Drivers along the northern stretch of Alabama’s busy I65 met with an eerie and unexpected sight during February of 2012 when a gaping sinkhole appeared before them in the blacktop.
It must have been terrifying.
In a peculiar way, the event reminded me of the devastating effects of writer’s block. Can you relate? How many of us have been swept along by intoxicating whirlwinds of creativity and inspiration, only to be dropped suddenly and unceremoniously at the brink of our own black and cavernous ‘sinkhole’?
The big question is: how should we react when this happens? Human nature seems to say stare at the looming sinkhole, think about the sinkhole, and possibly even begin to researchsinkholes. Think SINK. Until the blackness grows to an overwhelming, all-consuming size.
For just a moment, imagine the impact if those unlucky February drivers had chosen to simply sit in their cars and stare at their obstacle. Not too efficient.
Instead, traffic was detoured, some folks chose different modes of transportation for a week or two, and others opted for phone calls instead of personal visits. People got creative!
To ward off writer’s block, you too, have to be pro-active and creative. One step is by choosing to become proficient in different genres. Though you may prefer to write Young Adult Fiction, your writing can only improve as you learn to write quality Flash Fiction or try your hand at Poetry or Romance. If you always compose while sitting at the computer, ‘unplug’ yourself and write long-handed or speak into a voice-recorder. Make notes while sitting under a tree.
Dare to challenge yourself and your brain. Do things differently and don’t be afraid to take detours!
Robyn Corum is a writer and author living in Alabama near the repaired Interstate. She writes in many genres and has two books available for purchase. Melinda Heads West is a Historical Romance and Pieces of Her Mind is a book of short form Japanese Poetry with seventeen other women poets.
The following is a 596-word Flash Fiction piece by Robyn that placed in the Top 10 in Summer 2012 WOW-Women on Writing Contest.
Annie Faye has always been the brave one in the family. We had strict orders from momma when we were children not to dare Annie Faye to do anything, because she'd proven time and again that she would. She wasn't afraid of spiders or snakes or those things in the back of the closet or even what Mr. Lunden said he kept in the bottom drawer of his desk at school for bad boys and girls.
Oh, she was something growing up. While all us girls sat under the shade tree talking about babies and pinafores, Annie Faye was playing kick ball with the boys, or jumping off the school house roof. She broke her leg three times, and never cried once. Doctor Mayfield said he'd never seen anything like her. Momma 'bout wore her poor hands out from wringing them. She'd say, "Annie Faye, Annie Faye. You're gonna be the death of me!" But Annie Faye just smiled and kept right on doing her foolish things.
We all told her she was crazy, but secretly I think we envied her stoic regard of the same world we shied away from. She lived life face first.
Annie Faye got an old beat-up camera when our Uncle Henry passed away–that's my mother's brother. My, she was hot for that. Summertime, she would go up on the mountain at sunrise and we wouldn't see her again 'til after dark. Sometimes she'd be all thoughtful-like when she got home, and sometimes she'd run in hugging everybody and giddy, and we always wondered what took place on those hills, just her and that camera.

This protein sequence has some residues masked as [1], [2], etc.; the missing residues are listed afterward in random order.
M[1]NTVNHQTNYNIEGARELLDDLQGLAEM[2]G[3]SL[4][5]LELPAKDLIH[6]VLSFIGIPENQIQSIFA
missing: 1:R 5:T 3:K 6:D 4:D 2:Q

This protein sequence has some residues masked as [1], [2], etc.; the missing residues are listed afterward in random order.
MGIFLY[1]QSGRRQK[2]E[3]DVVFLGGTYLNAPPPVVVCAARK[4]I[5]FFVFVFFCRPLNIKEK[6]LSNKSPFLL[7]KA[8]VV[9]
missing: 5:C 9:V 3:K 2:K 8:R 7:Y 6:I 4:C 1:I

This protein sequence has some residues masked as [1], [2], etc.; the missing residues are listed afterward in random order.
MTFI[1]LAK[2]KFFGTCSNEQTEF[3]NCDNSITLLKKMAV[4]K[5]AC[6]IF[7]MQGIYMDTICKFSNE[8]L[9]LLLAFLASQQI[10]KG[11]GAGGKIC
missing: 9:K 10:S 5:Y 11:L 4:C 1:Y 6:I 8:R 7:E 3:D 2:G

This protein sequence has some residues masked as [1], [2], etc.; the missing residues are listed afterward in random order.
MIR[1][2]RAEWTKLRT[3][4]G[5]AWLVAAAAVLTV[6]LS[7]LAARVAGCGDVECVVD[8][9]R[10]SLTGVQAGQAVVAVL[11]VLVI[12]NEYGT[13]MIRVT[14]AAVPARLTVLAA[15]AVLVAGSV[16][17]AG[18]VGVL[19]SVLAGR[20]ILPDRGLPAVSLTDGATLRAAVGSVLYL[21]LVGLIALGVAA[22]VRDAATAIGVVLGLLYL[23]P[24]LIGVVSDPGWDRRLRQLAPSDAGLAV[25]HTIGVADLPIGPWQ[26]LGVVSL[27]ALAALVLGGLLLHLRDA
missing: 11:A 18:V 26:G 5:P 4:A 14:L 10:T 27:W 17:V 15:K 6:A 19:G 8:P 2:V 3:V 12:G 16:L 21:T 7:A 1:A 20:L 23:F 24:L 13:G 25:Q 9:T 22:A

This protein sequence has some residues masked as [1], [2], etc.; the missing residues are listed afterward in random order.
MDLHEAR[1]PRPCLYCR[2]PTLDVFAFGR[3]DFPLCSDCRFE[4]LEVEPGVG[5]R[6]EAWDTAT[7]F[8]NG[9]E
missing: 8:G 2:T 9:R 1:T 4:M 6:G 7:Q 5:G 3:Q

O' course, this town was way too small for a big soul like hers and soon as she got old enough, she packed a worn out leather suitcase, kissed our momma and headed off into the sunset. Had that camera tucked under her arm. She was aiming to see the world, she said. I have to admit, I said a prayer for the poor world.
Every now and again, we'd get a postcard, or more rarely, a letter. The letters were our favorites 'cause she'd put some of her pictures in there. Oh! You only hear about places like that. We were getting a history lesson in the mail.
When we heard she went skydiving, we all made a collective gasp, I think, but for ourselves, at the thought of it–not for Annie Faye… that didn't really seem a surprise somehow.
Her travels took her everywhere, all across this big, old ball. She rode in boats and planes, and I don't know what all. I even heard she climbed some mountains. She's a brave one, that Annie Faye.
Then the other day, I got a package in the mail. In it I found a beautiful ring, a plane ticket, and a peculiar note from Annie Faye. It said, "Riding camels in Egypt. Life is flying by. What are you waiting for?" And there I stood in the middle of my lonely yard, half sunburnt grass, and half hard beat dirt, looking around, and it occurred to me, what am I waiting for?
So that's why I'm writing you this letter. I don't know when I'll be home, but I'm having more fun than I ever thought possible.
I hope you find the ring. Annie Faye said she likes to think the round ruby represents the world, and the tiny facets represent all the possibilities there are. I left it on the counter for you. I don't think I'll be needing it.
Robyn's latest book, Melinda Heads West, is available here: